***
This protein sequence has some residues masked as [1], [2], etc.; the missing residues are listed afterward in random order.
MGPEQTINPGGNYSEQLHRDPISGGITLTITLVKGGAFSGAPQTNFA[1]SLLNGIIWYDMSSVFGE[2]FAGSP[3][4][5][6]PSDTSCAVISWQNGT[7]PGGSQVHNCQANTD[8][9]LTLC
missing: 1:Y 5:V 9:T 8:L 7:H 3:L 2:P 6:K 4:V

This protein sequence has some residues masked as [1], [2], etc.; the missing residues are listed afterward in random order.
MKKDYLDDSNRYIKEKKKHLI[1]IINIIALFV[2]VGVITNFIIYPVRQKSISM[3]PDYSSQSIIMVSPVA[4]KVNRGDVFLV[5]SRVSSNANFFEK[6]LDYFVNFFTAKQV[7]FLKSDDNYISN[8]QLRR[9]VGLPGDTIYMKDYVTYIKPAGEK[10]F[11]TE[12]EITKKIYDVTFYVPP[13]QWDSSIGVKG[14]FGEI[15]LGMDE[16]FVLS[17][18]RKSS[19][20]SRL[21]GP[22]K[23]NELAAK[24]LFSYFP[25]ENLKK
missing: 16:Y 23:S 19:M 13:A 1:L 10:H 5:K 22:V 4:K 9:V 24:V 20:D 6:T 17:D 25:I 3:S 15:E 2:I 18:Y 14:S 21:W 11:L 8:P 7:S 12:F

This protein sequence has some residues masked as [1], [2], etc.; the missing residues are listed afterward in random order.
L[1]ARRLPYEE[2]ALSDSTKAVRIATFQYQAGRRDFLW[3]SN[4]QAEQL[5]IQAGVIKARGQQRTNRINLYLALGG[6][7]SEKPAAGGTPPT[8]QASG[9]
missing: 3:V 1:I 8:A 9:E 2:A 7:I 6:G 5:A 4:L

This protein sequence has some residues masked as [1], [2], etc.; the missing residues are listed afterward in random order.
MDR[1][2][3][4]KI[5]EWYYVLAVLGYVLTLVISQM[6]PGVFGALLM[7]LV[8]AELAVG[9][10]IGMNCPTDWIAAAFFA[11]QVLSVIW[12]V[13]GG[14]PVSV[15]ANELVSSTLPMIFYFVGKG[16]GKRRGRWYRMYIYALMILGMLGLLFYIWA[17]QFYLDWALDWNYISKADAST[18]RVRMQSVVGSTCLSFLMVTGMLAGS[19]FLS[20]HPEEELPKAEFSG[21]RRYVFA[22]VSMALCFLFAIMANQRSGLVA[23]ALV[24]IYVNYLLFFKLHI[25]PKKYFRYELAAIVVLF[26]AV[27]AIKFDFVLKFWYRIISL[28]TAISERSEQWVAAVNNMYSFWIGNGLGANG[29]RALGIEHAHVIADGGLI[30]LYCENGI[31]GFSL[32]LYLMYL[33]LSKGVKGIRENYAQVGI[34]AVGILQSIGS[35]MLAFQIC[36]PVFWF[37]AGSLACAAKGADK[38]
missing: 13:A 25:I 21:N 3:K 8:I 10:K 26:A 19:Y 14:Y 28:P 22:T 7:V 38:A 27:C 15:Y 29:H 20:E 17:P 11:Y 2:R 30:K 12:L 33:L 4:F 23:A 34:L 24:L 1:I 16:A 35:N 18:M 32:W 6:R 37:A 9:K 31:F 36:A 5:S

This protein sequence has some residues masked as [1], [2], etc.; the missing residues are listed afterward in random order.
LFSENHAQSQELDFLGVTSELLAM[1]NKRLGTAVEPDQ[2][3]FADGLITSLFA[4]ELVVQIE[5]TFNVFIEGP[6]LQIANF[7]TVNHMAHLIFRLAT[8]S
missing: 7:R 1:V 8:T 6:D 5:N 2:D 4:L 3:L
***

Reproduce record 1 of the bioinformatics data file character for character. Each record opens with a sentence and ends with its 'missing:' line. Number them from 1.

This protein sequence has some residues masked as [1], [2], etc.; the missing residues are listed afterward in random order.
MGPEQTINPGGNYSEQLHRDPISGGITLTITLVKGGAFSGAPQTNFA[1]SLLNGIIWYDMSSVFGE[2]FAGSP[3][4][5][6]PSDTSCAVISWQNGT[7]PGGSQVHNCQANTD[8][9]LTLC
missing: 1:Y 5:V 9:T 8:L 7:H 3:L 2:P 6:K 4:V